The Sims Video GamePeople die in strange ways. That’s true both in our current plane of existence and the world of “The Sims” video games. But there are vast and obvious differences between real life and fictional deaths. You probably won’t get eaten by a cowplant anytime soon, nor will the Grim Reaper float in with a trail of smoke when you die. Nevertheless, we can learn some useful things about death from this popular game.  

Life Isn’t Fair — and Neither Is Death 

If you’re familiar with “The Sims 4,” you know that babies, toddlers, and children are exempt from most types of in-game deaths. During these life stages, they cannot die from starvation or electrocution. They also aren’t affected by the three emotion-based deaths: extreme embarrassment, hysteria, and explosive rage. However, children aren’t immune to fire, overheating, freezing, or eating poorly prepared pufferfish. Yet pets fare much better in the game — they can only die of old age.  

Unfortunately, the same cannot be said for babies, toddlers, children, and animal companions in real life. There’s also no such thing as an immortality potion. Losing people we care about can be devastating, but it can feel doubly unfair if they’re young or vulnerable. Perhaps as adults, we feel responsible for protecting them, or it defies the typical expectation that children will outlive their elders. 

Such feelings aren’t new, either. After a 78,000-year-old grave of a young child was discovered, paleontologist Paul Pettit told National Geographic that hunter-gatherer societies at that time did not normally bury their dead. The fact that a child was interred, Pettit added, may prove that our ancestors knew dying so early was unusual. As such, they felt a need to mark the young one’s passing. 

Grief Takes Time To Process  

Time has an unusual nature in “The Sims” video games. Your Sim can live up to 93 days if you’re playing on the normal lifespan setting — give or take a day or two, of course. In contrast, the World Health Organization reveals that average human lifespans range from 51 years in Lesotho up to 84 years in Japan.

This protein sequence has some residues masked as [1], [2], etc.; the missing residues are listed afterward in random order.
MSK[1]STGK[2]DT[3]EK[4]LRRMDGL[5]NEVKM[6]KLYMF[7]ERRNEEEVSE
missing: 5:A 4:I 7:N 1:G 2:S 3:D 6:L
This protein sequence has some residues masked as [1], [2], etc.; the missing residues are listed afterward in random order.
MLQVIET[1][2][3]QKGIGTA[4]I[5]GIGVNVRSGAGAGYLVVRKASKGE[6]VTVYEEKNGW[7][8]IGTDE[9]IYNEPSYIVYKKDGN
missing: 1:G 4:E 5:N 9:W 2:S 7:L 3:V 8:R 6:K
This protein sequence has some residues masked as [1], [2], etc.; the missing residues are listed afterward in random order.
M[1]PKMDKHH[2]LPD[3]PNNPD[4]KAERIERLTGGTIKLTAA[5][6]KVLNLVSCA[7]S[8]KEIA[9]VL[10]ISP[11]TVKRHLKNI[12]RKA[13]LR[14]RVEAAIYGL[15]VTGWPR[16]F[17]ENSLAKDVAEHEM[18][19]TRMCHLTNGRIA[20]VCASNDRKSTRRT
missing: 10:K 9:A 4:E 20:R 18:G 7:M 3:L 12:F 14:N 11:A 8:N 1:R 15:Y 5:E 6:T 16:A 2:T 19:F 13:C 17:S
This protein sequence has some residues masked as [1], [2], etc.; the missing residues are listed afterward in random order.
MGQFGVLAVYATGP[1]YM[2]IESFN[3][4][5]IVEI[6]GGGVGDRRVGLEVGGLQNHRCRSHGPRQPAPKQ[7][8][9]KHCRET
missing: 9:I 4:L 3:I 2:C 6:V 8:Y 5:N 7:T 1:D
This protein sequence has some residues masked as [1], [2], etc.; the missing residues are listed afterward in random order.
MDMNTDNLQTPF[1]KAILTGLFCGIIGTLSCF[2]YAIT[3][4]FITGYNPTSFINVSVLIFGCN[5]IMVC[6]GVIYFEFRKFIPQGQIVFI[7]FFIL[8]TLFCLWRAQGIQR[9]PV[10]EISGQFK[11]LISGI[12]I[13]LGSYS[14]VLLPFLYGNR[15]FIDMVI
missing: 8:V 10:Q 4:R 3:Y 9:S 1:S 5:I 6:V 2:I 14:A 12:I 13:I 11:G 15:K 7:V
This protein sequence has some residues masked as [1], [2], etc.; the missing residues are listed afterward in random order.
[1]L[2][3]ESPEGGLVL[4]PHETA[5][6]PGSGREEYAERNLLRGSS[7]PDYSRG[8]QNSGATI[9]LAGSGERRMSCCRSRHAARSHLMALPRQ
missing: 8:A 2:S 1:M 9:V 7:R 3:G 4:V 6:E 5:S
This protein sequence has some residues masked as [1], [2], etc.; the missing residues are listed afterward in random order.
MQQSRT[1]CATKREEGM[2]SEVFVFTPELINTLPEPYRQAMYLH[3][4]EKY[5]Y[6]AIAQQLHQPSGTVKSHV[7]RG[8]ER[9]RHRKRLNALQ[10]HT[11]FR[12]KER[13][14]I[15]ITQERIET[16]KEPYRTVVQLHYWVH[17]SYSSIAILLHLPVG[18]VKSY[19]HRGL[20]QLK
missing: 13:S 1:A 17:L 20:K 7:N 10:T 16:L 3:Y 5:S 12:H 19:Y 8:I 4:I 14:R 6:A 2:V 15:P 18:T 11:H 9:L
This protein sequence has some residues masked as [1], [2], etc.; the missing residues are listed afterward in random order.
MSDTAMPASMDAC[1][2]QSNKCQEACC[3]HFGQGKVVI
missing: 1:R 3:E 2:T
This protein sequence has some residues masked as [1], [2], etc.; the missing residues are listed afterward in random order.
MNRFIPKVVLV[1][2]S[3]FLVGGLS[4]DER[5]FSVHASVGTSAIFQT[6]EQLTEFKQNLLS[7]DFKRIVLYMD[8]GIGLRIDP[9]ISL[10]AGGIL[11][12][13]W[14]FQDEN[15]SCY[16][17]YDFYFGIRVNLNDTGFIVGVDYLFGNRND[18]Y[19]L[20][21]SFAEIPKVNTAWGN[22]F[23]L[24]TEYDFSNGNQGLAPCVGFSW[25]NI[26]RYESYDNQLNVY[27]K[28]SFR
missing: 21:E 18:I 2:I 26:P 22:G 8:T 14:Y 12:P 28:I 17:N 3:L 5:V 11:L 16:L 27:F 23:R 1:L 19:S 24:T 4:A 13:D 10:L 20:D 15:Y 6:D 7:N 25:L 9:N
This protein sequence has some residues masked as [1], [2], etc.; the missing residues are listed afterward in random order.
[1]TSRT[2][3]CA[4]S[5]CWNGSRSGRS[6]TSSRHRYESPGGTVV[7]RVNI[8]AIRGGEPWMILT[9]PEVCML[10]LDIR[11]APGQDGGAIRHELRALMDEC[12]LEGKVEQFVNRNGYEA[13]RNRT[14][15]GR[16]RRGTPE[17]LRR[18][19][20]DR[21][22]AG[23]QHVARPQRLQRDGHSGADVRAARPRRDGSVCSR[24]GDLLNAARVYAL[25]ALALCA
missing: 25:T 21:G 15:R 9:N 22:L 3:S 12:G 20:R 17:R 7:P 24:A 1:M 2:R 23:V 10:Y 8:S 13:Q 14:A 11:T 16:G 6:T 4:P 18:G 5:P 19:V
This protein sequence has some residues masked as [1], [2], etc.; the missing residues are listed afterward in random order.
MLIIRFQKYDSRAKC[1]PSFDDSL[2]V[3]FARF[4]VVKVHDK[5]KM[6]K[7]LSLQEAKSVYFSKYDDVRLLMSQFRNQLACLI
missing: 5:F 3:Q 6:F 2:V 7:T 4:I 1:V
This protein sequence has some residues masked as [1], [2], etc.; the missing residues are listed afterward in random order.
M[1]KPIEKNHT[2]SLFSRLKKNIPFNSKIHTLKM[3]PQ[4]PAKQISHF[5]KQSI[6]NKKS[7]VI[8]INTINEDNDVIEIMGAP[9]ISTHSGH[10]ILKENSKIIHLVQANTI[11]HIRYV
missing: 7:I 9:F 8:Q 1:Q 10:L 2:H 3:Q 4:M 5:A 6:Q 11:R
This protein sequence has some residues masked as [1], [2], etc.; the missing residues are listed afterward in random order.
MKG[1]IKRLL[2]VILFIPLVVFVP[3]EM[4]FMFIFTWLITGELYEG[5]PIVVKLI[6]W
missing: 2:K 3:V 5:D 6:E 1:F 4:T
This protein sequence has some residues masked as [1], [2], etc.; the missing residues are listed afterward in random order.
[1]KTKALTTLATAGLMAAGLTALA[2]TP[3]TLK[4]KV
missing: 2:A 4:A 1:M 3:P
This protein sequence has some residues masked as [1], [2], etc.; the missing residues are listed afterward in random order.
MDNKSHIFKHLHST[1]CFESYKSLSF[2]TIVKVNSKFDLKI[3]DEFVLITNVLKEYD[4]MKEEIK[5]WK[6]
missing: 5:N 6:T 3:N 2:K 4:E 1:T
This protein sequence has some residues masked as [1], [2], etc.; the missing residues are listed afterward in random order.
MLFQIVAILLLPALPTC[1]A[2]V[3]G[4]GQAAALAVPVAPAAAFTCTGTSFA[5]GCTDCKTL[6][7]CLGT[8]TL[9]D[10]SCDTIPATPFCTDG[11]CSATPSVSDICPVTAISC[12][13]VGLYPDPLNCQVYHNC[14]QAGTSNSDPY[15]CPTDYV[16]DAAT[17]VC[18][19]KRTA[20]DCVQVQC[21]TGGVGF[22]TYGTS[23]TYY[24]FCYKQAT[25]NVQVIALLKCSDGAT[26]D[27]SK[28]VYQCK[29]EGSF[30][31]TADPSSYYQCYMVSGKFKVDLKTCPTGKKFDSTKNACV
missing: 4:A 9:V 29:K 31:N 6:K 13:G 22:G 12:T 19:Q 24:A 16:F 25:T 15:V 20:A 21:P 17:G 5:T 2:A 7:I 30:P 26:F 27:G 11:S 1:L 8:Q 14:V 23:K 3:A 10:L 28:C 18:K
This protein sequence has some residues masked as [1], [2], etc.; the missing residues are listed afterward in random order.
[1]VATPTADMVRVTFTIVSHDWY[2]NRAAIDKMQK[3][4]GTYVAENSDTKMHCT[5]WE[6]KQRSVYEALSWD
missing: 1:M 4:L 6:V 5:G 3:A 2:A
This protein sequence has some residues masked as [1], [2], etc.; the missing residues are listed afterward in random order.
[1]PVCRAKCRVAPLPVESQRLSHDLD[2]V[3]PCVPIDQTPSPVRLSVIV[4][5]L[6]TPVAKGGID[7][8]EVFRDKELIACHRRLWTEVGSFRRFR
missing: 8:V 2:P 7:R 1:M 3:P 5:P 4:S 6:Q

Even with its limitations, the game’s developers attempted to make Sims’ life stages proportional to their total lifespans. For instance, babies live for three days before aging up to the toddler stage — roughly 3% of their lifetime. This proportional nature is important when we consider grief. Losing a friend, family member, or spouse results in sadness that lasts two in-game days, which is around two years if we apply the same proportional nature to real-world time.  

Unlike mourning in “The Sims,” our grief doesn’t operate by neat timetables. The five stages of grief as described by WebMD can help us understand what we’re feeling and why. But our feelings will not necessarily travel in a straight line. We may move back and forth between denial and bargaining or end up stuck in anger and depression for a long time. Some people don’t reach the acceptance stage for a long time, if ever. While you may need time and support while mourning, there’s no need to attempt rushing the process. And in truth, no one should pressure you to.  

Death and Grief in Our Human Existence 

In the 1994 film “Star Trek: Generations,” Captain Jean-Luc Picard comments that time is a constant companion that reminds us to cherish every moment — because it will never come again. This is especially true of the time we spend with friends and loved ones. Yet that time can seem to pass so quickly, not unlike a lifespan of mere days in “The Sims” video games. Can we capture it in our hands until it floats away like a raft of clouds? There’s no easy answer, but all we can do is deliberately make time for what, and who, matters most.  

Category: Loss


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